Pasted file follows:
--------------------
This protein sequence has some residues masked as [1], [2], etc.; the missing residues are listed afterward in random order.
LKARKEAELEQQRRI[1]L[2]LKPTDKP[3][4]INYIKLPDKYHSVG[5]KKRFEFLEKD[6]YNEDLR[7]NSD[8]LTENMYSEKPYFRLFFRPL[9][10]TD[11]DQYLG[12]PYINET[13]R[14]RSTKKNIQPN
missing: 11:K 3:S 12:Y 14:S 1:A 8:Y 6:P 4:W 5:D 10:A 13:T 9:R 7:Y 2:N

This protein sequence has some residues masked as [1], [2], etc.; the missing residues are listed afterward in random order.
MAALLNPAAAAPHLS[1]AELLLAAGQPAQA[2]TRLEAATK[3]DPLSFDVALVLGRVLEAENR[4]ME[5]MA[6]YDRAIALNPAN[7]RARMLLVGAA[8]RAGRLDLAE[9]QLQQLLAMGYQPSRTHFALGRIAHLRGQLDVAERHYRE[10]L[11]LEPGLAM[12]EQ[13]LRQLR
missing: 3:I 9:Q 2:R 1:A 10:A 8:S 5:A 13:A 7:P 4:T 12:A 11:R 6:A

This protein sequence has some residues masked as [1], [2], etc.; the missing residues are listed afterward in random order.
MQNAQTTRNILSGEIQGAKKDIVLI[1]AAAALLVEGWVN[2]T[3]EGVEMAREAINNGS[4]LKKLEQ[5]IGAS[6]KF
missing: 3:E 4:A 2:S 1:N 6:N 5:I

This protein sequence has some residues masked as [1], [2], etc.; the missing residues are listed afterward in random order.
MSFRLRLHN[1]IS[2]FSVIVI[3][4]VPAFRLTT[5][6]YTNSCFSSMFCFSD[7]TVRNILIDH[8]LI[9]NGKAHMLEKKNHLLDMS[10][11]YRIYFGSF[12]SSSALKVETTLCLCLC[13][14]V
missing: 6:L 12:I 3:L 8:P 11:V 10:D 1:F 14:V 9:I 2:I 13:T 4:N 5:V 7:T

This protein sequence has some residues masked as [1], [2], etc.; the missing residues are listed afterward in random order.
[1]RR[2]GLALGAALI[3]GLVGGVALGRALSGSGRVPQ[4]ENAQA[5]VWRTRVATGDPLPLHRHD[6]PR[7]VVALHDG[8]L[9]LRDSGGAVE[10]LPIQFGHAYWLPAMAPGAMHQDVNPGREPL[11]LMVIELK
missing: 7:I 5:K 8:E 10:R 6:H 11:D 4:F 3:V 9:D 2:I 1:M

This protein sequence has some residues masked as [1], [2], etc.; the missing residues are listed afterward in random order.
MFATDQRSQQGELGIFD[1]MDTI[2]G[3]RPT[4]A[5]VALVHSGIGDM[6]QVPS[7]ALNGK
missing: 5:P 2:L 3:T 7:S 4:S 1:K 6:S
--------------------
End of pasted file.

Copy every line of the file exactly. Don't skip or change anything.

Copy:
This protein sequence has some residues masked as [1], [2], etc.; the missing residues are listed afterward in random order.
LKARKEAELEQQRRI[1]L[2]LKPTDKP[3][4]INYIKLPDKYHSVG[5]KKRFEFLEKD[6]YNEDLR[7]NSD[8]LTENMYSEKPYFRLFFRPL[9][10]TD[11]DQYLG[12]PYINET[13]R[14]RSTKKNIQPN
missing: 11:K 3:S 12:Y 14:S 1:A 8:Y 6:P 4:W 5:D 10:A 13:T 9:R 7:Y 2:N

This protein sequence has some residues masked as [1], [2], etc.; the missing residues are listed afterward in random order.
MAALLNPAAAAPHLS[1]AELLLAAGQPAQA[2]TRLEAATK[3]DPLSFDVALVLGRVLEAENR[4]ME[5]MA[6]YDRAIALNPAN[7]RARMLLVGAA[8]RAGRLDLAE[9]QLQQLLAMGYQPSRTHFALGRIAHLRGQLDVAERHYRE[10]L[11]LEPGLAM[12]EQ[13]LRQLR
missing: 3:I 9:Q 2:R 1:A 10:A 8:S 5:A 13:A 7:P 4:T 12:A 11:R 6:A

This protein sequence has some residues masked as [1], [2], etc.; the missing residues are listed afterward in random order.
MQNAQTTRNILSGEIQGAKKDIVLI[1]AAAALLVEGWVN[2]T[3]EGVEMAREAINNGS[4]LKKLEQ[5]IGAS[6]KF
missing: 3:E 4:A 2:S 1:N 6:N 5:I

This protein sequence has some residues masked as [1], [2], etc.; the missing residues are listed afterward in random order.
MSFRLRLHN[1]IS[2]FSVIVI[3][4]VPAFRLTT[5][6]YTNSCFSSMFCFSD[7]TVRNILIDH[8]LI[9]NGKAHMLEKKNHLLDMS[10][11]YRIYFGSF[12]SSSALKVETTLCLCLC[13][14]V
missing: 6:L 12:I 3:L 8:P 11:V 10:D 1:F 14:V 9:I 2:I 13:T 4:N 5:V 7:T

This protein sequence has some residues masked as [1], [2], etc.; the missing residues are listed afterward in random order.
[1]RR[2]GLALGAALI[3]GLVGGVALGRALSGSGRVPQ[4]ENAQA[5]VWRTRVATGDPLPLHRHD[6]PR[7]VVALHDG[8]L[9]LRDSGGAVE[10]LPIQFGHAYWLPAMAPGAMHQDVNPGREPL[11]LMVIELK
missing: 7:I 5:K 8:E 10:R 6:H 11:D 4:F 3:V 9:D 2:I 1:M

This protein sequence has some residues masked as [1], [2], etc.; the missing residues are listed afterward in random order.
MFATDQRSQQGELGIFD[1]MDTI[2]G[3]RPT[4]A[5]VALVHSGIGDM[6]QVPS[7]ALNGK
missing: 5:P 2:L 3:T 7:S 4:S 1:K 6:S